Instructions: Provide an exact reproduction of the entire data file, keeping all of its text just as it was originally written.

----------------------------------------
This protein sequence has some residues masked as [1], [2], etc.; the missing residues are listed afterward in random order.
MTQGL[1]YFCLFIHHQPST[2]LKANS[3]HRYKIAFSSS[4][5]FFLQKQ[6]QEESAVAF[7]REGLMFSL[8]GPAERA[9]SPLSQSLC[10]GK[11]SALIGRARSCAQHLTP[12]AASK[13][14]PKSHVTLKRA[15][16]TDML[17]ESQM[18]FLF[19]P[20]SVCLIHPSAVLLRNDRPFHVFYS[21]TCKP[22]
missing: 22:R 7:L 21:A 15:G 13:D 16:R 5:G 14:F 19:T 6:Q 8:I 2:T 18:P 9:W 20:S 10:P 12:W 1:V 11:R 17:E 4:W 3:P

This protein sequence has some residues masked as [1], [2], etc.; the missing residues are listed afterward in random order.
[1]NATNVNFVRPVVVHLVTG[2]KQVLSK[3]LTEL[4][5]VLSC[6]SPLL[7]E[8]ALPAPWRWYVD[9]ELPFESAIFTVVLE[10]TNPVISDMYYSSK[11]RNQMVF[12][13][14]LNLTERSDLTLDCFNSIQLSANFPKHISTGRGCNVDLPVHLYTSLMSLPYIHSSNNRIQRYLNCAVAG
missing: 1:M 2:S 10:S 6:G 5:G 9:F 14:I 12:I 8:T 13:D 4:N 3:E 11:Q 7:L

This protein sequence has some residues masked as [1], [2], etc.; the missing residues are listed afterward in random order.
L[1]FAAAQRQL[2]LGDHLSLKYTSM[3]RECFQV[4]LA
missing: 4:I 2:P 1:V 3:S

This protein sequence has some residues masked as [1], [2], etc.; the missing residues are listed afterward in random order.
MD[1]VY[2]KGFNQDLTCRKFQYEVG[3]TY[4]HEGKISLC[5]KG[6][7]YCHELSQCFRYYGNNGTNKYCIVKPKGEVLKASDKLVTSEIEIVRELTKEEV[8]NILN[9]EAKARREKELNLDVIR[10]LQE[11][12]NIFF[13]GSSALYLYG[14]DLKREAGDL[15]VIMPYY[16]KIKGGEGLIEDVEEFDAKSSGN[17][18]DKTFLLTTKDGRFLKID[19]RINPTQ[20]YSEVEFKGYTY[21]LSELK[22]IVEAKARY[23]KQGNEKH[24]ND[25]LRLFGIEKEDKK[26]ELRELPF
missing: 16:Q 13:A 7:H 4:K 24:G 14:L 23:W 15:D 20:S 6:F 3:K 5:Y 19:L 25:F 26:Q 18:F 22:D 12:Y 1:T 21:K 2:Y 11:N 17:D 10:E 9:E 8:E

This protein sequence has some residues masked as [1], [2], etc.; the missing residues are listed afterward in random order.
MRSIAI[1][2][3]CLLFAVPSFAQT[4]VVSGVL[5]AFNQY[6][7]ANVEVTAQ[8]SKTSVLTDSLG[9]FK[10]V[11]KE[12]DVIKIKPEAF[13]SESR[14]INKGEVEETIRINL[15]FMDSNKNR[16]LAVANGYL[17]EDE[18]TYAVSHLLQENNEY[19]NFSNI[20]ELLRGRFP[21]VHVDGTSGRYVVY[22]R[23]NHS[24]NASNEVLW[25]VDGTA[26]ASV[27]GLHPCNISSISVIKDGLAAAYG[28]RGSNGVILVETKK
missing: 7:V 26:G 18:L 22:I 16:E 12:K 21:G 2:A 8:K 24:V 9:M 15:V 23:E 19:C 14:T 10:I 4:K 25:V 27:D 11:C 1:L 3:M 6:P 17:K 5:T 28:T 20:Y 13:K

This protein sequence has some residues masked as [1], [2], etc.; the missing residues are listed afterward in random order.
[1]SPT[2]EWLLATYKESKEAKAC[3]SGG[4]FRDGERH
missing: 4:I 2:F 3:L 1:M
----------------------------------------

This protein sequence has some residues masked as [1], [2], etc.; the missing residues are listed afterward in random order.
MTQGL[1]YFCLFIHHQPST[2]LKANS[3]HRYKIAFSSS[4][5]FFLQKQ[6]QEESAVAF[7]REGLMFSL[8]GPAERA[9]SPLSQSLC[10]GK[11]SALIGRARSCAQHLTP[12]AASK[13][14]PKSHVTLKRA[15][16]TDML[17]ESQM[18]FLF[19]P[20]SVCLIHPSAVLLRNDRPFHVFYS[21]TCKP[22]
missing: 22:R 7:L 21:A 15:G 13:D 16:R 5:G 14:F 19:T 6:Q 8:I 2:T 18:P 9:W 20:S 10:P 12:W 1:V 11:R 17:E 4:W 3:P

This protein sequence has some residues masked as [1], [2], etc.; the missing residues are listed afterward in random order.
[1]NATNVNFVRPVVVHLVTG[2]KQVLSK[3]LTEL[4][5]VLSC[6]SPLL[7]E[8]ALPAPWRWYVD[9]ELPFESAIFTVVLE[10]TNPVISDMYYSSK[11]RNQMVF[12][13][14]LNLTERSDLTLDCFNSIQLSANFPKHISTGRGCNVDLPVHLYTSLMSLPYIHSSNNRIQRYLNCAVAG
missing: 1:M 2:S 10:S 6:G 5:G 9:F 14:I 12:I 8:T 13:D 4:N 3:E 11:Q 7:L

This protein sequence has some residues masked as [1], [2], etc.; the missing residues are listed afterward in random order.
L[1]FAAAQRQL[2]LGDHLSLKYTSM[3]RECFQV[4]LA
missing: 4:I 2:P 1:V 3:S

This protein sequence has some residues masked as [1], [2], etc.; the missing residues are listed afterward in random order.
MD[1]VY[2]KGFNQDLTCRKFQYEVG[3]TY[4]HEGKISLC[5]KG[6][7]YCHELSQCFRYYGNNGTNKYCIVKPKGEVLKASDKLVTSEIEIVRELTKEEV[8]NILN[9]EAKARREKELNLDVIR[10]LQE[11][12]NIFF[13]GSSALYLYG[14]DLKREAGDL[15]VIMPYY[16]KIKGGEGLIEDVEEFDAKSSGN[17][18]DKTFLLTTKDGRFLKID[19]RINPTQ[20]YSEVEFKGYTY[21]LSELK[22]IVEAKARY[23]KQGNEKH[24]ND[25]LRLFGIEKEDKK[26]ELRELPF
missing: 16:Q 13:A 7:H 4:K 24:G 14:L 23:W 15:D 20:S 6:F 3:K 5:Y 19:L 25:F 26:Q 18:F 22:D 12:Y 1:T 21:K 2:Y 11:N 17:D 10:E 9:E 8:E

This protein sequence has some residues masked as [1], [2], etc.; the missing residues are listed afterward in random order.
MRSIAI[1][2][3]CLLFAVPSFAQT[4]VVSGVL[5]AFNQY[6][7]ANVEVTAQ[8]SKTSVLTDSLG[9]FK[10]V[11]KE[12]DVIKIKPEAF[13]SESR[14]INKGEVEETIRINL[15]FMDSNKNR[16]LAVANGYL[17]EDE[18]TYAVSHLLQENNEY[19]NFSNI[20]ELLRGRFP[21]VHVDGTSGRYVVY[22]R[23]NHS[24]NASNEVLW[25]VDGTA[26]ASV[27]GLHPCNISSISVIKDGLAAAYG[28]RGSNGVILVETKK
missing: 7:V 26:G 18:L 22:I 16:E 12:K 21:G 2:A 8:K 24:V 9:M 15:V 23:E 19:C 14:T 10:I 4:K 25:V 27:D 11:C 1:L 3:M 6:P 17:K 5:T 28:T 20:Y 13:K

This protein sequence has some residues masked as [1], [2], etc.; the missing residues are listed afterward in random order.
[1]SPT[2]EWLLATYKESKEAKAC[3]SGG[4]FRDGERH
missing: 4:I 2:F 3:L 1:M